The SD card on my old Galaxy SIII smoked… one more sign that it might not last until my Evergreen arrives. I installed an old SD card I had laying around and it mounted, so I plugged the phone into a USB port on my Linux Mint workstation to copy over some music. It just mounted and I dragged some folders across from the PC. Then I realized that I take this behavior for granted. What happens when you plug the Librem 5 into a PC with a USB cable? Does it work this way on Chestnut?
I don’t know wether that works so far but as an easy alternative you could just use SCP to copy data through a wireless SSH session.
Good questions. It has been discussed before.
MTP is what I am used to - but I am not wedded to that particular protocol. You will note that the second link above suggests simply syncing via WiFi.
For my L5, I plan to put music on the µSD card, which means that I could load the card by putting the µSD card in the host computer, loading it up and then moving the µSD card to the L5.
The outstanding question is whether, via the USB interface (as yet unspecified?), the eMMC drive will be exposed in some way.
I suspect that the answer right now is: lower priority but it’s on the radar.
Thanks for finding that. I looked, but I didn’t see it when I started this thread.
I agree about pulling the µSD and SSH, but plugging in the USB is just so damned convenient. I keep forgetting that I I won’t have to plug it in at all if I don’t want to, as it will integrate into my home LAN just like my other Linux boxes.
Still, I can’t wait to see if the local file system is exposed when plugged in via USB.
After some googling I found out that some raspberry Pis (the Zero/A/A+ specifically as those support USB-OTG, which I’ll assume Librem 5 also supports?) has made this possible.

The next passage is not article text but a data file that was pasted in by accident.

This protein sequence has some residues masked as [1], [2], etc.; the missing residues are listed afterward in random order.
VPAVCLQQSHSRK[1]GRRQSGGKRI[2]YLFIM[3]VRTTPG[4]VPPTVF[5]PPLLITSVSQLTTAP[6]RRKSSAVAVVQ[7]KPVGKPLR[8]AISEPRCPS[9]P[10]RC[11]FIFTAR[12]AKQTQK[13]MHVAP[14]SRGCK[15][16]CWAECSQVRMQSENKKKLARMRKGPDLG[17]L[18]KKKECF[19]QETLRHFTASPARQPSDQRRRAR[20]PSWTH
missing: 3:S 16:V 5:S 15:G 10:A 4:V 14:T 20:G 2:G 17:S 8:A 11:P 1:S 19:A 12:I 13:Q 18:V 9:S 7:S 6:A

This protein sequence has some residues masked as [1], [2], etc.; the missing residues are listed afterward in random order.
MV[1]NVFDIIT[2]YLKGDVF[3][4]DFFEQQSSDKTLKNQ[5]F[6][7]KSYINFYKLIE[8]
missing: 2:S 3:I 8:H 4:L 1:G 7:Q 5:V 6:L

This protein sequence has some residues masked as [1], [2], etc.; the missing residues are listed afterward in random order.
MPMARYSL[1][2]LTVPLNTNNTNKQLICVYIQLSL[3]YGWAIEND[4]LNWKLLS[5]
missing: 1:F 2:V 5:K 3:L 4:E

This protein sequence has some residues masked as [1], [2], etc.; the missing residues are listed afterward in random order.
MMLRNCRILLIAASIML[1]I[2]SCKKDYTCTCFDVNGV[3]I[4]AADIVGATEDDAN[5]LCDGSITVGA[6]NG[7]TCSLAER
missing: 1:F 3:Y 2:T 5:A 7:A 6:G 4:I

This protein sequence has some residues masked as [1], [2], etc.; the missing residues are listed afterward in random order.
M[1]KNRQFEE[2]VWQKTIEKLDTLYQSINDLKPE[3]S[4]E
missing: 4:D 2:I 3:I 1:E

There seems to be some kernel module which makes the device work as a standard USB mass storage device called g_mass_storage, in the example it points directly at a image file though rather than a local filesystem, not sure how to point it to the running filesystem. I found it in this guide, see the bottom about “g_mass_storage”
Once I receive my Librem 5 I could attempt making a simple app for this.
That isn’t safe though, is it? … exposing a local disk as a USB mass storage class device while it is being used by the device itself.
It can be made safe if the device itself is capable of running without using the local disk for the entire period that it is being used by the connected computer e.g. can boot into some kind of RAM-only mode that does not touch the local disk (after booting).
However that isn’t very convenient, hence my suggestion for something like MTP or anything equivalent to that.
Hm, seems like you’re correct.
Was a long time since I used MTP but back then it was not very widely supported so I always avoided it.
But it seems like android has a good reason why it removed USB mass storage support after a while, so maybe it’s not a very good idea after all.